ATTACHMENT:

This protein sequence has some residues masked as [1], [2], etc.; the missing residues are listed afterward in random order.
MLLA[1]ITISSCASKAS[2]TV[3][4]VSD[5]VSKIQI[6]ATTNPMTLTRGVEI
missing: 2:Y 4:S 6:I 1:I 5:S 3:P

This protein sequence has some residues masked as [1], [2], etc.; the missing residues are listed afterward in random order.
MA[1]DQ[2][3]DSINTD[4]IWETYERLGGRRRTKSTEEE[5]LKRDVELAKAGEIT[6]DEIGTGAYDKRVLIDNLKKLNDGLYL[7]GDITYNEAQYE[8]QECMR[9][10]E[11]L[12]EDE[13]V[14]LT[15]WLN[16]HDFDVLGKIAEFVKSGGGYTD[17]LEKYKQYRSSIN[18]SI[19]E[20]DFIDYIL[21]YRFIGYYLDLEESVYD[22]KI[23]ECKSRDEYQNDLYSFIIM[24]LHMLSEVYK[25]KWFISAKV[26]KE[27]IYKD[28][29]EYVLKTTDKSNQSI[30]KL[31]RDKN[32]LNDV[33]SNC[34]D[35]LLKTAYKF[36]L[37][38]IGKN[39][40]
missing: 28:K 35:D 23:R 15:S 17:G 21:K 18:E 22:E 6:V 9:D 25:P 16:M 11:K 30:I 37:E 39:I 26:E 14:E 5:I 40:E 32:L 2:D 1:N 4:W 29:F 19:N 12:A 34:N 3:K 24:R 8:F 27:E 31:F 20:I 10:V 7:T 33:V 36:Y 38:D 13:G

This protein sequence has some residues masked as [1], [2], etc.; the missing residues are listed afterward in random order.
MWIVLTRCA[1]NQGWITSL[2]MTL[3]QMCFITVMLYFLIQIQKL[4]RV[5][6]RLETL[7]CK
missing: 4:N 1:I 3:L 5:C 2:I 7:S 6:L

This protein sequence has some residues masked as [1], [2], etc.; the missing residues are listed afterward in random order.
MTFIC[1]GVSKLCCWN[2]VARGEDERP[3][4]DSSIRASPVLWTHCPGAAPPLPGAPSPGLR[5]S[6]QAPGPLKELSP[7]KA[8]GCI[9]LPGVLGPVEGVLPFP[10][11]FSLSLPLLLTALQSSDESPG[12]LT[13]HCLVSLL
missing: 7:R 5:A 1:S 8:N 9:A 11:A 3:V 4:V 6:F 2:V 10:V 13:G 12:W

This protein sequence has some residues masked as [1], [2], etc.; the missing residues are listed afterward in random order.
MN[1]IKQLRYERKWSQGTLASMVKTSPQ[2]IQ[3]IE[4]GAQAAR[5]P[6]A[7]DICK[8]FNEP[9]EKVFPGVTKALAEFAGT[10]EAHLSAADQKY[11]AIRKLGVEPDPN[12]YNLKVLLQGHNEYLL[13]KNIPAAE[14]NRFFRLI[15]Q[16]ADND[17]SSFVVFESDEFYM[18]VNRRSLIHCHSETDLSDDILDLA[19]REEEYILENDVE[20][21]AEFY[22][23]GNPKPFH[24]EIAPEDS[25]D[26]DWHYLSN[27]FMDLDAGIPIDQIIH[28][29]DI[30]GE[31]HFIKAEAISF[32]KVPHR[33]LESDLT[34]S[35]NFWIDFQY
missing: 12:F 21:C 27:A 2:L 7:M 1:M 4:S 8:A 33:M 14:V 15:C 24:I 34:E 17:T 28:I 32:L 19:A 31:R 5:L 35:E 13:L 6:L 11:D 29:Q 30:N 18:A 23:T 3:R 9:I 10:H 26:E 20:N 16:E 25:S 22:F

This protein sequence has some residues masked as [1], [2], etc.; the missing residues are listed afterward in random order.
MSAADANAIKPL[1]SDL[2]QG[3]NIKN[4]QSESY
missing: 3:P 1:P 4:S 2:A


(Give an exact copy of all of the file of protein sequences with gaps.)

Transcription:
This protein sequence has some residues masked as [1], [2], etc.; the missing residues are listed afterward in random order.
MLLA[1]ITISSCASKAS[2]TV[3][4]VSD[5]VSKIQI[6]ATTNPMTLTRGVEI
missing: 2:Y 4:S 6:I 1:I 5:S 3:P

This protein sequence has some residues masked as [1], [2], etc.; the missing residues are listed afterward in random order.
MA[1]DQ[2][3]DSINTD[4]IWETYERLGGRRRTKSTEEE[5]LKRDVELAKAGEIT[6]DEIGTGAYDKRVLIDNLKKLNDGLYL[7]GDITYNEAQYE[8]QECMR[9][10]E[11]L[12]EDE[13]V[14]LT[15]WLN[16]HDFDVLGKIAEFVKSGGGYTD[17]LEKYKQYRSSIN[18]SI[19]E[20]DFIDYIL[21]YRFIGYYLDLEESVYD[22]KI[23]ECKSRDEYQNDLYSFIIM[24]LHMLSEVYK[25]KWFISAKV[26]KE[27]IYKD[28][29]EYVLKTTDKSNQSI[30]KL[31]RDKN[32]LNDV[33]SNC[34]D[35]LLKTAYKF[36]L[37][38]IGKN[39][40]
missing: 28:K 35:D 23:R 15:S 17:G 21:K 18:E 22:E 6:V 9:D 25:P 16:M 11:K 30:I 37:E 39:I 26:E 14:E 5:I 40:E 32:L 2:D 1:N 4:W 29:F 19:N 12:A 34:N 3:K 24:R 8:F 27:E 31:F 20:I 10:V 7:T 33:V 36:Y 38:D 13:G

This protein sequence has some residues masked as [1], [2], etc.; the missing residues are listed afterward in random order.
MWIVLTRCA[1]NQGWITSL[2]MTL[3]QMCFITVMLYFLIQIQKL[4]RV[5][6]RLETL[7]CK
missing: 4:N 1:I 3:L 5:C 2:I 7:S 6:L

This protein sequence has some residues masked as [1], [2], etc.; the missing residues are listed afterward in random order.
MTFIC[1]GVSKLCCWN[2]VARGEDERP[3][4]DSSIRASPVLWTHCPGAAPPLPGAPSPGLR[5]S[6]QAPGPLKELSP[7]KA[8]GCI[9]LPGVLGPVEGVLPFP[10][11]FSLSLPLLLTALQSSDESPG[12]LT[13]HCLVSLL
missing: 7:R 5:A 1:S 8:N 9:A 11:A 3:V 4:V 6:F 2:V 10:V 13:G 12:W

This protein sequence has some residues masked as [1], [2], etc.; the missing residues are listed afterward in random order.
MN[1]IKQLRYERKWSQGTLASMVKTSPQ[2]IQ[3]IE[4]GAQAAR[5]P[6]A[7]DICK[8]FNEP[9]EKVFPGVTKALAEFAGT[10]EAHLSAADQKY[11]AIRKLGVEPDPN[12]YNLKVLLQGHNEYLL[13]KNIPAAE[14]NRFFRLI[15]Q[16]ADND[17]SSFVVFESDEFYM[18]VNRRSLIHCHSETDLSDDILDLA[19]REEEYILENDVE[20][21]AEFY[22][23]GNPKPFH[24]EIAPEDS[25]D[26]DWHYLSN[27]FMDLDAGIPIDQIIH[28][29]DI[30]GE[31]HFIKAEAISF[32]KVPHR[33]LESDLT[34]S[35]NFWIDFQY
missing: 12:F 21:C 27:A 2:L 7:M 1:M 4:S 8:A 33:M 14:V 15:C 24:I 34:E 17:T 28:I 32:L 19:A 31:R 5:L 35:E 13:L 6:L 11:D 29:Q 30:N 18:A 23:T 3:R 9:I 10:H 26:E 20:N 16:E 25:S 22:F

This protein sequence has some residues masked as [1], [2], etc.; the missing residues are listed afterward in random order.
MSAADANAIKPL[1]SDL[2]QG[3]NIKN[4]QSESY
missing: 3:P 1:P 4:S 2:A